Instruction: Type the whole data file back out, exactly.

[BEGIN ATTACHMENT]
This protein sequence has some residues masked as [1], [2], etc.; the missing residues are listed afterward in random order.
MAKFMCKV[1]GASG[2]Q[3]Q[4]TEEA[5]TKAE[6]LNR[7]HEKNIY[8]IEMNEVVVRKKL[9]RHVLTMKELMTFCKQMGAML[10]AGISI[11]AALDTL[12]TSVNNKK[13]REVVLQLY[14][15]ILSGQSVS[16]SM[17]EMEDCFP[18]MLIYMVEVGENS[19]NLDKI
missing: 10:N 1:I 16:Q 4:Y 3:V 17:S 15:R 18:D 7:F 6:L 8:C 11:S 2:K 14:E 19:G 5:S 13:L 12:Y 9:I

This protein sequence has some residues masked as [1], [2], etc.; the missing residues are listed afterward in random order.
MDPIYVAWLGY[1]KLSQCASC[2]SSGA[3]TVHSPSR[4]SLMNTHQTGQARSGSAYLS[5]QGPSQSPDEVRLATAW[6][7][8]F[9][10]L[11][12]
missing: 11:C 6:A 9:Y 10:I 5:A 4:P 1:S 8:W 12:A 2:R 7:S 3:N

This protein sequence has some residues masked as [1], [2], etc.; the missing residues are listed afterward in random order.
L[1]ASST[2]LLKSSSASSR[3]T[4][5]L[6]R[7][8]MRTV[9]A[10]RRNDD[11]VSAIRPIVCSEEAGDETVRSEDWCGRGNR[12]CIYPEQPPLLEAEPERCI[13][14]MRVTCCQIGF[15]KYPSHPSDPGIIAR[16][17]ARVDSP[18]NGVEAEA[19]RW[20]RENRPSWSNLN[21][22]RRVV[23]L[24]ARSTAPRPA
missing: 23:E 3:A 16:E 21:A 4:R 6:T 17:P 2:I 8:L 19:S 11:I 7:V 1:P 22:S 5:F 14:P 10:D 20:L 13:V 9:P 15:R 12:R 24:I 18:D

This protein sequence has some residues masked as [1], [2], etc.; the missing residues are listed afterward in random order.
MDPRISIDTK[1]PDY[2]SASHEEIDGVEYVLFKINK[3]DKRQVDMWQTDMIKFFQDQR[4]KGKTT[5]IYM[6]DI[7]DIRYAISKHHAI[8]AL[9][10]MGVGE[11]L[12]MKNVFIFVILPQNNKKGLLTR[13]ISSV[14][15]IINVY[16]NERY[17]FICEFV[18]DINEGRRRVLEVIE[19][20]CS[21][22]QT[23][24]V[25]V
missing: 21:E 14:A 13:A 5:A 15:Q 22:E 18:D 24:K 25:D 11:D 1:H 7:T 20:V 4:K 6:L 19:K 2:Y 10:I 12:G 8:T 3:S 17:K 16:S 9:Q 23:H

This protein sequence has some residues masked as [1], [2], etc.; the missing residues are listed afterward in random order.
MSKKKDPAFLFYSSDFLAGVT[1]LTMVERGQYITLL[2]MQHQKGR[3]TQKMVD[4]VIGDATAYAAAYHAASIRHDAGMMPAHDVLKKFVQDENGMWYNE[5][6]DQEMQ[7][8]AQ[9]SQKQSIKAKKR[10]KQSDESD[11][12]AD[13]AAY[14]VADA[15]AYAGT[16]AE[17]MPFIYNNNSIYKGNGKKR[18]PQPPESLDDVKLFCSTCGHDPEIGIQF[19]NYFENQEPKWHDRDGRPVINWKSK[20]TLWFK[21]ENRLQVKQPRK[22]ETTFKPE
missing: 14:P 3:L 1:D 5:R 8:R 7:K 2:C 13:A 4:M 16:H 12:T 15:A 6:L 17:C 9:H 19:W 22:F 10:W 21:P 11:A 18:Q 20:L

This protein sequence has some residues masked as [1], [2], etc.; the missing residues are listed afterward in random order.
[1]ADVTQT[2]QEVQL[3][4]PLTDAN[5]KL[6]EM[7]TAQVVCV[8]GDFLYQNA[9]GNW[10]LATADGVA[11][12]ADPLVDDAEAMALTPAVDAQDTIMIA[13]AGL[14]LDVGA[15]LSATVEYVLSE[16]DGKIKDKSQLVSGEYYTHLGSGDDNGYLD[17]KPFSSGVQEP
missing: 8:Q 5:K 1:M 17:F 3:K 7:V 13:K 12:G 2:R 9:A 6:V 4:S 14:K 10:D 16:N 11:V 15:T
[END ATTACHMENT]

This protein sequence has some residues masked as [1], [2], etc.; the missing residues are listed afterward in random order.
MAKFMCKV[1]GASG[2]Q[3]Q[4]TEEA[5]TKAE[6]LNR[7]HEKNIY[8]IEMNEVVVRKKL[9]RHVLTMKELMTFCKQMGAML[10]AGISI[11]AALDTL[12]TSVNNKK[13]REVVLQLY[14][15]ILSGQSVS[16]SM[17]EMEDCFP[18]MLIYMVEVGENS[19]NLDKI
missing: 10:N 1:I 16:Q 4:Y 3:V 17:S 15:R 18:D 7:F 6:L 8:C 11:S 2:K 14:E 19:G 5:S 13:L 12:Y 9:I

This protein sequence has some residues masked as [1], [2], etc.; the missing residues are listed afterward in random order.
MDPIYVAWLGY[1]KLSQCASC[2]SSGA[3]TVHSPSR[4]SLMNTHQTGQARSGSAYLS[5]QGPSQSPDEVRLATAW[6][7][8]F[9][10]L[11][12]
missing: 11:C 6:A 9:Y 10:I 5:A 4:P 1:S 8:W 12:A 2:R 7:S 3:N

This protein sequence has some residues masked as [1], [2], etc.; the missing residues are listed afterward in random order.
L[1]ASST[2]LLKSSSASSR[3]T[4][5]L[6]R[7][8]MRTV[9]A[10]RRNDD[11]VSAIRPIVCSEEAGDETVRSEDWCGRGNR[12]CIYPEQPPLLEAEPERCI[13][14]MRVTCCQIGF[15]KYPSHPSDPGIIAR[16][17]ARVDSP[18]NGVEAEA[19]RW[20]RENRPSWSNLN[21][22]RRVV[23]L[24]ARSTAPRPA
missing: 23:E 3:A 16:E 21:A 4:R 6:T 17:P 2:I 8:L 19:S 11:I 7:V 1:P 22:S 5:F 14:P 10:D 20:L 13:V 9:P 15:R 12:R 24:I 18:D

This protein sequence has some residues masked as [1], [2], etc.; the missing residues are listed afterward in random order.
MDPRISIDTK[1]PDY[2]SASHEEIDGVEYVLFKINK[3]DKRQVDMWQTDMIKFFQDQR[4]KGKTT[5]IYM[6]DI[7]DIRYAISKHHAI[8]AL[9][10]MGVGE[11]L[12]MKNVFIFVILPQNNKKGLLTR[13]ISSV[14][15]IINVY[16]NERY[17]FICEFV[18]DINEGRRRVLEVIE[19][20]CS[21][22]QT[23][24]V[25]V
missing: 21:E 14:A 13:A 5:A 15:Q 22:E 18:D 24:K 25:D 11:D 1:H 7:T 20:V 4:K 6:L 19:K 2:Y 10:I 12:G 8:T 3:S 17:K 16:S 9:Q 23:H

This protein sequence has some residues masked as [1], [2], etc.; the missing residues are listed afterward in random order.
MSKKKDPAFLFYSSDFLAGVT[1]LTMVERGQYITLL[2]MQHQKGR[3]TQKMVD[4]VIGDATAYAAAYHAASIRHDAGMMPAHDVLKKFVQDENGMWYNE[5][6]DQEMQ[7][8]AQ[9]SQKQSIKAKKR[10]KQSDESD[11][12]AD[13]AAY[14]VADA[15]AYAGT[16]AE[17]MPFIYNNNSIYKGNGKKR[18]PQPPESLDDVKLFCSTCGHDPEIGIQF[19]NYFENQEPKWHDRDGRPVINWKSK[20]TLWFK[21]ENRLQVKQPRK[22]ETTFKPE
missing: 14:P 3:L 1:D 5:R 8:R 7:K 2:C 13:A 4:M 16:H 12:T 15:A 6:L 17:C 9:H 19:W 22:F 10:W 21:P 11:A 18:Q 20:L

This protein sequence has some residues masked as [1], [2], etc.; the missing residues are listed afterward in random order.
[1]ADVTQT[2]QEVQL[3][4]PLTDAN[5]KL[6]EM[7]TAQVVCV[8]GDFLYQNA[9]GNW[10]LATADGVA[11][12]ADPLVDDAEAMALTPAVDAQDTIMIA[13]AGL[14]LDVGA[15]LSATVEYVLSE[16]DGKIKDKSQLVSGEYYTHLGSGDDNGYLD[17]KPFSSGVQEP
missing: 8:Q 5:K 1:M 17:F 3:K 7:V 13:K 12:G 2:R 9:A 6:V 4:S 14:K 10:D 16:N 11:V 15:T